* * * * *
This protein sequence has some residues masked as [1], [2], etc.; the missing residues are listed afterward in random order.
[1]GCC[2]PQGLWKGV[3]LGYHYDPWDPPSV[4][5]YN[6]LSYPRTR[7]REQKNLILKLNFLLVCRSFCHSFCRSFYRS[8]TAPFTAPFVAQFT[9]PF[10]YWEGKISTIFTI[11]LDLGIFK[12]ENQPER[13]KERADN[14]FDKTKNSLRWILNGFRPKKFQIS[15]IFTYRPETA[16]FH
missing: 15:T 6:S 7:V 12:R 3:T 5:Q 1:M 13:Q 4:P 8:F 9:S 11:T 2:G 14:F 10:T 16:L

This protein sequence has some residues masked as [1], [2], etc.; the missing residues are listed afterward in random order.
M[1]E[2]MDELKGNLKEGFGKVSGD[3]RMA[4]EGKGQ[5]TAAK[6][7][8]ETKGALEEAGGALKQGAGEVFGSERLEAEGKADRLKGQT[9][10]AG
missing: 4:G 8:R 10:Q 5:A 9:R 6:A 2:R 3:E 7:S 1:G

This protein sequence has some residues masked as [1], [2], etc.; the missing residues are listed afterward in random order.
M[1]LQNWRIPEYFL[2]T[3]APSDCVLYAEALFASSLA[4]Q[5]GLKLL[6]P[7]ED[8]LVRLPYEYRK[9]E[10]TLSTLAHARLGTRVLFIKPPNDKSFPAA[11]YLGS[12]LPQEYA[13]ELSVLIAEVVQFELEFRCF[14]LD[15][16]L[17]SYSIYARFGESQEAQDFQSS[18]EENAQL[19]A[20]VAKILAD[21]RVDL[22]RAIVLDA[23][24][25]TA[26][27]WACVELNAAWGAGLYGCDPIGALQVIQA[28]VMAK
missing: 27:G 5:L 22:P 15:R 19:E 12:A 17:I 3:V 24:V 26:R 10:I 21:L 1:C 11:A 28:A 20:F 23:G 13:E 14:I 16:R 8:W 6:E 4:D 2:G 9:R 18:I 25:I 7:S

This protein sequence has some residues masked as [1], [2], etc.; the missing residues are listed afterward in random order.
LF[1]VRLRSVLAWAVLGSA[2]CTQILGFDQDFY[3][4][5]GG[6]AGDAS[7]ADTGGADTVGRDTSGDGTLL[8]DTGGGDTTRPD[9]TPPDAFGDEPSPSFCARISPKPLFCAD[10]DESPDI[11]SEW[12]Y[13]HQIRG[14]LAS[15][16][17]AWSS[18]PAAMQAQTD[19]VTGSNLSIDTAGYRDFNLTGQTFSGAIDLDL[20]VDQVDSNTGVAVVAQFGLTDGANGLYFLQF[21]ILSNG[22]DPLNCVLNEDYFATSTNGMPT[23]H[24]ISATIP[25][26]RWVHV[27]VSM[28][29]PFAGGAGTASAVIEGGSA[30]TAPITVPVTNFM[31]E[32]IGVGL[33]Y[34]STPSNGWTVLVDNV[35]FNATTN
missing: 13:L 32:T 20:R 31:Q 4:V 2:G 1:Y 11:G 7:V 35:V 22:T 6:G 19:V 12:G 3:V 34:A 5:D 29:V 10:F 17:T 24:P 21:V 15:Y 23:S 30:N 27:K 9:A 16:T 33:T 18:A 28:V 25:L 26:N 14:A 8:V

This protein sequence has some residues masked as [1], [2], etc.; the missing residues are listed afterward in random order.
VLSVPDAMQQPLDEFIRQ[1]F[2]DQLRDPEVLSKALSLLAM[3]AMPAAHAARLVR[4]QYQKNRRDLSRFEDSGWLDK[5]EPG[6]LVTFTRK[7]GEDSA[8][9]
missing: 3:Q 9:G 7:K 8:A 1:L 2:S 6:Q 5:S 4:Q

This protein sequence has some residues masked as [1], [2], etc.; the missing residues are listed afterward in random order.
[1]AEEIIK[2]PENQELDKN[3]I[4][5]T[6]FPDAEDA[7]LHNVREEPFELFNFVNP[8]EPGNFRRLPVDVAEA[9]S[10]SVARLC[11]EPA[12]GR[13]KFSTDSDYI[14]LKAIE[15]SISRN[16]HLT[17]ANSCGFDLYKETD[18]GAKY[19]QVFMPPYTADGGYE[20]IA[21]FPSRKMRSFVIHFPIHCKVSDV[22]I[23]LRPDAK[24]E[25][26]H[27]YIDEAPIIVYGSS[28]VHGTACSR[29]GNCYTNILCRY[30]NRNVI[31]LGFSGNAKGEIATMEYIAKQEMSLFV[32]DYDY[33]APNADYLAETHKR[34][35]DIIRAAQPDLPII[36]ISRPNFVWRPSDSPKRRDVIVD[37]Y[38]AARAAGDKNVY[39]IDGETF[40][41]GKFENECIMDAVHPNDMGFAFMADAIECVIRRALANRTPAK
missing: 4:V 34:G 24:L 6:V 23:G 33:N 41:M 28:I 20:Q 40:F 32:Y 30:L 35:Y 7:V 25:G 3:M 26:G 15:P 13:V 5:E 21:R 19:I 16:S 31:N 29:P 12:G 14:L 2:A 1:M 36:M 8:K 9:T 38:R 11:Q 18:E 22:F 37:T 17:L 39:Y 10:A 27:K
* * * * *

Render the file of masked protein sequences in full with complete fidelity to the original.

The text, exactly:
This protein sequence has some residues masked as [1], [2], etc.; the missing residues are listed afterward in random order.
[1]GCC[2]PQGLWKGV[3]LGYHYDPWDPPSV[4][5]YN[6]LSYPRTR[7]REQKNLILKLNFLLVCRSFCHSFCRSFYRS[8]TAPFTAPFVAQFT[9]PF[10]YWEGKISTIFTI[11]LDLGIFK[12]ENQPER[13]KERADN[14]FDKTKNSLRWILNGFRPKKFQIS[15]IFTYRPETA[16]FH
missing: 15:T 6:S 7:V 12:R 3:T 5:Q 1:M 13:Q 4:P 8:F 9:S 11:T 2:G 14:F 10:T 16:L

This protein sequence has some residues masked as [1], [2], etc.; the missing residues are listed afterward in random order.
M[1]E[2]MDELKGNLKEGFGKVSGD[3]RMA[4]EGKGQ[5]TAAK[6][7][8]ETKGALEEAGGALKQGAGEVFGSERLEAEGKADRLKGQT[9][10]AG
missing: 4:G 8:R 10:Q 5:A 9:R 6:A 2:R 3:E 7:S 1:G

This protein sequence has some residues masked as [1], [2], etc.; the missing residues are listed afterward in random order.
M[1]LQNWRIPEYFL[2]T[3]APSDCVLYAEALFASSLA[4]Q[5]GLKLL[6]P[7]ED[8]LVRLPYEYRK[9]E[10]TLSTLAHARLGTRVLFIKPPNDKSFPAA[11]YLGS[12]LPQEYA[13]ELSVLIAEVVQFELEFRCF[14]LD[15][16]L[17]SYSIYARFGESQEAQDFQSS[18]EENAQL[19]A[20]VAKILAD[21]RVDL[22]RAIVLDA[23][24][25]TA[26][27]WACVELNAAWGAGLYGCDPIGALQVIQA[28]VMAK
missing: 27:G 5:L 22:P 15:R 19:E 12:A 17:I 3:V 24:V 26:R 10:I 21:L 1:C 11:A 28:A 20:F 23:G 13:E 14:I 16:R 8:W 6:E 4:D 2:G 9:R 18:I 25:I 7:S

This protein sequence has some residues masked as [1], [2], etc.; the missing residues are listed afterward in random order.
LF[1]VRLRSVLAWAVLGSA[2]CTQILGFDQDFY[3][4][5]GG[6]AGDAS[7]ADTGGADTVGRDTSGDGTLL[8]DTGGGDTTRPD[9]TPPDAFGDEPSPSFCARISPKPLFCAD[10]DESPDI[11]SEW[12]Y[13]HQIRG[14]LAS[15][16][17]AWSS[18]PAAMQAQTD[19]VTGSNLSIDTAGYRDFNLTGQTFSGAIDLDL[20]VDQVDSNTGVAVVAQFGLTDGANGLYFLQF[21]ILSNG[22]DPLNCVLNEDYFATSTNGMPT[23]H[24]ISATIP[25][26]RWVHV[27]VSM[28][29]PFAGGAGTASAVIEGGSA[30]TAPITVPVTNFM[31]E[32]IGVGL[33]Y[34]STPSNGWTVLVDNV[35]FNATTN
missing: 13:L 32:T 20:R 31:Q 4:V 2:G 1:Y 11:G 7:V 35:V 22:T 6:G 19:V 12:G 3:V 34:A 5:D 29:V 10:F 17:T 24:P 21:V 15:Y 23:S 30:N 27:K 9:A 16:T 33:T 18:A 28:V 25:L 26:N 14:A 8:V

This protein sequence has some residues masked as [1], [2], etc.; the missing residues are listed afterward in random order.
VLSVPDAMQQPLDEFIRQ[1]F[2]DQLRDPEVLSKALSLLAM[3]AMPAAHAARLVR[4]QYQKNRRDLSRFEDSGWLDK[5]EPG[6]LVTFTRK[7]GEDSA[8][9]
missing: 3:Q 9:G 7:K 8:A 1:L 2:S 6:Q 5:S 4:Q

This protein sequence has some residues masked as [1], [2], etc.; the missing residues are listed afterward in random order.
[1]AEEIIK[2]PENQELDKN[3]I[4][5]T[6]FPDAEDA[7]LHNVREEPFELFNFVNP[8]EPGNFRRLPVDVAEA[9]S[10]SVARLC[11]EPA[12]GR[13]KFSTDSDYI[14]LKAIE[15]SISRN[16]HLT[17]ANSCGFDLYKETD[18]GAKY[19]QVFMPPYTADGGYE[20]IA[21]FPSRKMRSFVIHFPIHCKVSDV[22]I[23]LRPDAK[24]E[25][26]H[27]YIDEAPIIVYGSS[28]VHGTACSR[29]GNCYTNILCRY[30]NRNVI[31]LGFSGNAKGEIATMEYIAKQEMSLFV[32]DYDY[33]APNADYLAETHKR[34][35]DIIRAAQPDLPII[36]ISRPNFVWRPSDSPKRRDVIVD[37]Y[38]AARAAGDKNVY[39]IDGETF[40][41]GKFENECIMDAVHPNDMGFAFMADAIECVIRRALANRTPAK
missing: 4:V 34:G 24:L 6:V 23:G 33:N 41:M 28:I 20:Q 40:F 32:Y 30:L 35:Y 7:V 25:G 3:M 26:G 15:P 13:V 5:E 21:R 19:I 16:S 31:N 29:P 12:G 14:L 2:A 1:M 36:M 8:K 9:T 38:R 11:Q 18:E 22:F 37:T 17:L 39:Y 10:A 27:K